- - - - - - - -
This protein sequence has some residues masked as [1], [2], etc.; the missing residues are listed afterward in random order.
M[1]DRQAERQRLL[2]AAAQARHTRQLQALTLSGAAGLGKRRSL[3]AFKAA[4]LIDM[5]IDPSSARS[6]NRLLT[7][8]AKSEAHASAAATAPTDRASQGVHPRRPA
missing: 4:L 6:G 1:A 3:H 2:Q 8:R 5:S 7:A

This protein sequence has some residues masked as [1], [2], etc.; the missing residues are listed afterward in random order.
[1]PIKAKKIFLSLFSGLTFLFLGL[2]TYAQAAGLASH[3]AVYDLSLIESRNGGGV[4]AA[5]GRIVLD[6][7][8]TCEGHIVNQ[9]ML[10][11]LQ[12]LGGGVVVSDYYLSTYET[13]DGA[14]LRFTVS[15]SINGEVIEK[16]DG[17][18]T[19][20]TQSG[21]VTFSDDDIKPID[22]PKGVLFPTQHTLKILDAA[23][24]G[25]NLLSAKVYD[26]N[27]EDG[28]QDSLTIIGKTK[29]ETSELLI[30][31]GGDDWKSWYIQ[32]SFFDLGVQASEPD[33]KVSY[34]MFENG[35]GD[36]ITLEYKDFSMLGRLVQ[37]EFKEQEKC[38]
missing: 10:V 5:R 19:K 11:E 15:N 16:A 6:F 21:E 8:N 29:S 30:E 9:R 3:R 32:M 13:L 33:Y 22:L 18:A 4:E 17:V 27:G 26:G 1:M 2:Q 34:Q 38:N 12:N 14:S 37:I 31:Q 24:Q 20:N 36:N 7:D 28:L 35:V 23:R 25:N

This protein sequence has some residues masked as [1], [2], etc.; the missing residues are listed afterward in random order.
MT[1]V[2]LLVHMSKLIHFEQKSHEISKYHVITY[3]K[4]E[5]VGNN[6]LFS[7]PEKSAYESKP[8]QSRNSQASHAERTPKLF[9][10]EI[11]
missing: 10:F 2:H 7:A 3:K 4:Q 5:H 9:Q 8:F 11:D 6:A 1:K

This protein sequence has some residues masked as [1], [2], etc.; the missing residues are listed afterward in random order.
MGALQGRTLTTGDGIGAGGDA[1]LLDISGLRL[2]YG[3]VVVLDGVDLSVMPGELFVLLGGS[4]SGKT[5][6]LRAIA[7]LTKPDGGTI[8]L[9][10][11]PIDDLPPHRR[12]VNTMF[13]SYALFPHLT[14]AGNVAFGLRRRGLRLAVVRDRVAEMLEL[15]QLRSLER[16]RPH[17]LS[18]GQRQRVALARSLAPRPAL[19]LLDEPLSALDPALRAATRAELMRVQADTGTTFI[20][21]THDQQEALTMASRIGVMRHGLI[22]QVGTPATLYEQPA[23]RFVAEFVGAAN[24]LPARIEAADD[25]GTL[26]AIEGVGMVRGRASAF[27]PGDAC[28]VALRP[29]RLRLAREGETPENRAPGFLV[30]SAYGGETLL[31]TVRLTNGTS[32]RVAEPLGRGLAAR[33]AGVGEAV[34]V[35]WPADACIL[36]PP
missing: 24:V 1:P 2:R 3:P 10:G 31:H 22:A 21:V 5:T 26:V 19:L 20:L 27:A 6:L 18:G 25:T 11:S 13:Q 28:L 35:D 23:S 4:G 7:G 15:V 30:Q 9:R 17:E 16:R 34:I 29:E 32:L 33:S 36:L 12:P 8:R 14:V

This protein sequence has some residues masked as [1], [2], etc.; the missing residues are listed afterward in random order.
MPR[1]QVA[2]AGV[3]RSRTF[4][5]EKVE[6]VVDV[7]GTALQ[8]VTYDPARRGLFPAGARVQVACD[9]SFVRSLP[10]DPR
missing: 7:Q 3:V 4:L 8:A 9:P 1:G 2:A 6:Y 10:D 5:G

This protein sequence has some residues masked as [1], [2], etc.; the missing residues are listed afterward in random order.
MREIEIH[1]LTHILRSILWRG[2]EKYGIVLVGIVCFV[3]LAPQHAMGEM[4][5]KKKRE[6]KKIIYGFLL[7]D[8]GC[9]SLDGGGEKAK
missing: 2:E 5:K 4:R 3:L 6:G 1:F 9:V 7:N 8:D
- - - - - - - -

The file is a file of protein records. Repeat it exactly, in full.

This protein sequence has some residues masked as [1], [2], etc.; the missing residues are listed afterward in random order.
M[1]DRQAERQRLL[2]AAAQARHTRQLQALTLSGAAGLGKRRSL[3]AFKAA[4]LIDM[5]IDPSSARS[6]NRLLT[7][8]AKSEAHASAAATAPTDRASQGVHPRRPA
missing: 4:L 6:G 1:A 3:H 2:Q 8:R 5:S 7:A

This protein sequence has some residues masked as [1], [2], etc.; the missing residues are listed afterward in random order.
[1]PIKAKKIFLSLFSGLTFLFLGL[2]TYAQAAGLASH[3]AVYDLSLIESRNGGGV[4]AA[5]GRIVLD[6][7][8]TCEGHIVNQ[9]ML[10][11]LQ[12]LGGGVVVSDYYLSTYET[13]DGA[14]LRFTVS[15]SINGEVIEK[16]DG[17][18]T[19][20]TQSG[21]VTFSDDDIKPID[22]PKGVLFPTQHTLKILDAA[23][24]G[25]NLLSAKVYD[26]N[27]EDG[28]QDSLTIIGKTK[29]ETSELLI[30][31]GGDDWKSWYIQ[32]SFFDLGVQASEPD[33]KVSY[34]MFENG[35]GD[36]ITLEYKDFSMLGRLVQ[37]EFKEQEKC[38]
missing: 10:V 5:R 19:K 11:E 15:N 16:A 6:F 21:E 8:N 29:S 30:E 9:R 3:R 32:M 13:L 33:Y 22:L 18:A 4:E 17:V 27:G 26:G 1:M 2:Q 34:Q 38:N 12:N 14:S 37:I 31:Q 24:Q 20:N 36:N 7:D 28:L 35:V 23:R 25:N

This protein sequence has some residues masked as [1], [2], etc.; the missing residues are listed afterward in random order.
MT[1]V[2]LLVHMSKLIHFEQKSHEISKYHVITY[3]K[4]E[5]VGNN[6]LFS[7]PEKSAYESKP[8]QSRNSQASHAERTPKLF[9][10]EI[11]
missing: 10:F 2:H 7:A 3:K 4:Q 5:H 9:Q 8:F 11:D 6:A 1:K

This protein sequence has some residues masked as [1], [2], etc.; the missing residues are listed afterward in random order.
MGALQGRTLTTGDGIGAGGDA[1]LLDISGLRL[2]YG[3]VVVLDGVDLSVMPGELFVLLGGS[4]SGKT[5][6]LRAIA[7]LTKPDGGTI[8]L[9][10][11]PIDDLPPHRR[12]VNTMF[13]SYALFPHLT[14]AGNVAFGLRRRGLRLAVVRDRVAEMLEL[15]QLRSLER[16]RPH[17]LS[18]GQRQRVALARSLAPRPAL[19]LLDEPLSALDPALRAATRAELMRVQADTGTTFI[20][21]THDQQEALTMASRIGVMRHGLI[22]QVGTPATLYEQPA[23]RFVAEFVGAAN[24]LPARIEAADD[25]GTL[26]AIEGVGMVRGRASAF[27]PGDAC[28]VALRP[29]RLRLAREGETPENRAPGFLV[30]SAYGGETLL[31]TVRLTNGTS[32]RVAEPLGRGLAAR[33]AGVGEAV[34]V[35]WPADACIL[36]PP
missing: 24:V 1:P 2:R 3:P 10:G 31:H 22:A 21:V 5:T 26:V 19:L 20:L 27:A 6:L 18:G 25:T 11:S 13:Q 28:L 35:D 23:S 4:G 7:G 15:V 30:Q 9:R 17:E 16:R 34:I 29:E 32:L 33:S 36:L 12:P 8:R 14:V

This protein sequence has some residues masked as [1], [2], etc.; the missing residues are listed afterward in random order.
MPR[1]QVA[2]AGV[3]RSRTF[4][5]EKVE[6]VVDV[7]GTALQ[8]VTYDPARRGLFPAGARVQVACD[9]SFVRSLP[10]DPR
missing: 7:Q 3:V 4:L 8:A 9:P 1:G 2:A 6:Y 10:D 5:G

This protein sequence has some residues masked as [1], [2], etc.; the missing residues are listed afterward in random order.
MREIEIH[1]LTHILRSILWRG[2]EKYGIVLVGIVCFV[3]LAPQHAMGEM[4][5]KKKRE[6]KKIIYGFLL[7]D[8]GC[9]SLDGGGEKAK
missing: 2:E 5:K 4:R 3:L 6:G 1:F 9:V 7:N 8:D